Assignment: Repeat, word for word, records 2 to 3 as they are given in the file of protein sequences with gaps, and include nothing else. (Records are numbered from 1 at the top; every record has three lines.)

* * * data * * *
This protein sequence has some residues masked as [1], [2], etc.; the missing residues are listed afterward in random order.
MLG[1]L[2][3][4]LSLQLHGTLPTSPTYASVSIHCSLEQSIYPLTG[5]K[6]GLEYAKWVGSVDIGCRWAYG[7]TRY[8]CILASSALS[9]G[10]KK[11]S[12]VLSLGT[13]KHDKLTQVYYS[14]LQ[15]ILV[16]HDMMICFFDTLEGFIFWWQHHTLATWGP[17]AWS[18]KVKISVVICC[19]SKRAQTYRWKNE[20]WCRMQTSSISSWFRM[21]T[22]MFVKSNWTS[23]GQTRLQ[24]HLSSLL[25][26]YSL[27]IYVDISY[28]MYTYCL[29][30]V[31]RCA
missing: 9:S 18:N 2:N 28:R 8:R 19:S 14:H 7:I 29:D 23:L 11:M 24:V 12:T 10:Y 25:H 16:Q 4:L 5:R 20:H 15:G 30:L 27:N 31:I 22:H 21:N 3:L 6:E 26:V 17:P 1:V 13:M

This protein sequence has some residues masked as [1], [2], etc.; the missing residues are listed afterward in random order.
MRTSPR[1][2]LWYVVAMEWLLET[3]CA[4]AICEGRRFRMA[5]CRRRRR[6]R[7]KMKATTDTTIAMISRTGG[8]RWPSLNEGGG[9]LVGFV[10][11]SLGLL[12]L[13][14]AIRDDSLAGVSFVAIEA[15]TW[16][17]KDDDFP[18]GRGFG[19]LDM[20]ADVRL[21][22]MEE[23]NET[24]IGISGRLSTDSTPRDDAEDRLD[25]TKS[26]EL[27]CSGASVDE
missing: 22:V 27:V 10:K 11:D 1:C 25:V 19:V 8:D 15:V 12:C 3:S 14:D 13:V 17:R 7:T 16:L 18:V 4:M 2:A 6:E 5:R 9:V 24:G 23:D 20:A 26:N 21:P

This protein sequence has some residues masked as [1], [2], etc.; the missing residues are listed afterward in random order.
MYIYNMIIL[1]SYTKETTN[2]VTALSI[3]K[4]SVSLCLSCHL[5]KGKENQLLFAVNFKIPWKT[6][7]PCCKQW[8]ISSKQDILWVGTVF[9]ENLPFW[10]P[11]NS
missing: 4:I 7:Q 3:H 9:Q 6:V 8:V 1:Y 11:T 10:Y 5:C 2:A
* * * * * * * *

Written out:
This protein sequence has some residues masked as [1], [2], etc.; the missing residues are listed afterward in random order.
MRTSPR[1][2]LWYVVAMEWLLET[3]CA[4]AICEGRRFRMA[5]CRRRRR[6]R[7]KMKATTDTTIAMISRTGG[8]RWPSLNEGGG[9]LVGFV[10][11]SLGLL[12]L[13][14]AIRDDSLAGVSFVAIEA[15]TW[16][17]KDDDFP[18]GRGFG[19]LDM[20]ADVRL[21][22]MEE[23]NET[24]IGISGRLSTDSTPRDDAEDRLD[25]TKS[26]EL[27]CSGASVDE
missing: 22:V 27:V 10:K 11:D 1:C 25:V 19:V 8:D 15:V 12:C 3:S 14:D 13:V 17:R 7:T 16:L 18:V 4:M 2:A 6:E 5:R 9:V 24:G 23:D 20:A 26:N 21:P

This protein sequence has some residues masked as [1], [2], etc.; the missing residues are listed afterward in random order.
MYIYNMIIL[1]SYTKETTN[2]VTALSI[3]K[4]SVSLCLSCHL[5]KGKENQLLFAVNFKIPWKT[6][7]PCCKQW[8]ISSKQDILWVGTVF[9]ENLPFW[10]P[11]NS
missing: 4:I 7:Q 3:H 9:Q 6:V 8:V 1:Y 11:T 10:Y 5:C 2:A